Without going into all of the details of *how*, I modified some and removed other safeties from the pistol and had it in a condition where I could manually release the firing pin from the trigger bar. I tried 5 primed cases and all 5 primers were detonated on the first attempt. I am satisfied that the amount of compression on the firing pin spring is more than adequate to detonate a primer should the impossible actually happen.

    Randy

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  3. #17
    Senior Member Array wvshooter's Avatar
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    Glock trigger safety

    I've never owned a glock but the so called trigger safety has always seemed odd to me. The redesigned Ruger SR9 now has what looks like an identical setup. Here's my problem. If it is designed to somehow prevent discharge upon the gun being droppped that's fine. But how could it possibly prevent the gun from being fired if something accidently gets inside the trigger guard and presses to the rear. That's not really a safety and to call it one is nothing more than advertising invention. "Safe action trigger"? Yeh, it goes bang when you pull the trigger whether you meant to or not.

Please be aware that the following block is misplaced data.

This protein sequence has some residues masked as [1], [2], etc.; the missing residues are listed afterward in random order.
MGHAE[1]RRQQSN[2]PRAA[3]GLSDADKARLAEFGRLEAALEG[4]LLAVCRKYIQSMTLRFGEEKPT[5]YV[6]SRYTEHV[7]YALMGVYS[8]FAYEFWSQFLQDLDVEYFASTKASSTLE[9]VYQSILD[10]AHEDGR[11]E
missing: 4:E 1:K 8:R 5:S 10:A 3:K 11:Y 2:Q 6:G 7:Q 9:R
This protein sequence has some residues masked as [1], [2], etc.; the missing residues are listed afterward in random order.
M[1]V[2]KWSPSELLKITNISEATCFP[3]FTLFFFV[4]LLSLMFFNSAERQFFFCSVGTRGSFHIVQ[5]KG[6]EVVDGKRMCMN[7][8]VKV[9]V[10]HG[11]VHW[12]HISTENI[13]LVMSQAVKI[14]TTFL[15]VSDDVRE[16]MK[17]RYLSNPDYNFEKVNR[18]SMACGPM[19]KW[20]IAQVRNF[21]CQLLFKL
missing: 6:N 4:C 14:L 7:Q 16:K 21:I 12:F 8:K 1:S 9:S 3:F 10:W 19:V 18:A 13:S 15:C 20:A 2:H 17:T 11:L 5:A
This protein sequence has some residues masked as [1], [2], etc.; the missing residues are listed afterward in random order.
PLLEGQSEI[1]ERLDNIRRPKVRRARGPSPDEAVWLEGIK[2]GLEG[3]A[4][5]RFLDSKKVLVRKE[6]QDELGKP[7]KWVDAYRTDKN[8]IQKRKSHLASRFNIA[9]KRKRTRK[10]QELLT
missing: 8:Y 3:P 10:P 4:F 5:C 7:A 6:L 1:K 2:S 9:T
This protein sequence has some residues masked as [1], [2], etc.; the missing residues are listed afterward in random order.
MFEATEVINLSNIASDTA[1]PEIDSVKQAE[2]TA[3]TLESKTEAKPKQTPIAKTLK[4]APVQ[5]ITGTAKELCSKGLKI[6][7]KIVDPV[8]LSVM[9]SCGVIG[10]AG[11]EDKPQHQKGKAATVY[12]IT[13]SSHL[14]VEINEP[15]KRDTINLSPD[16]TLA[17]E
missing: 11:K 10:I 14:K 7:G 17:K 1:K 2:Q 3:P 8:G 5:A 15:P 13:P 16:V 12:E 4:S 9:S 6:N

Before anyone says I'm wimpy on safeties my preferrence is no safety of any kind other than internal. My holster is my safety.

  4. #18
    Member Array Randy's Avatar
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    Quote Originally Posted by wvshooter View Post
    But how could it possible prevent the gun from being fired if something accidently gets inside the trigger guard and presses to the rear.
    It isn't designed to prevent the gun from discharging if something were to get inside the trigger guard. That isn't the purpose of it at all.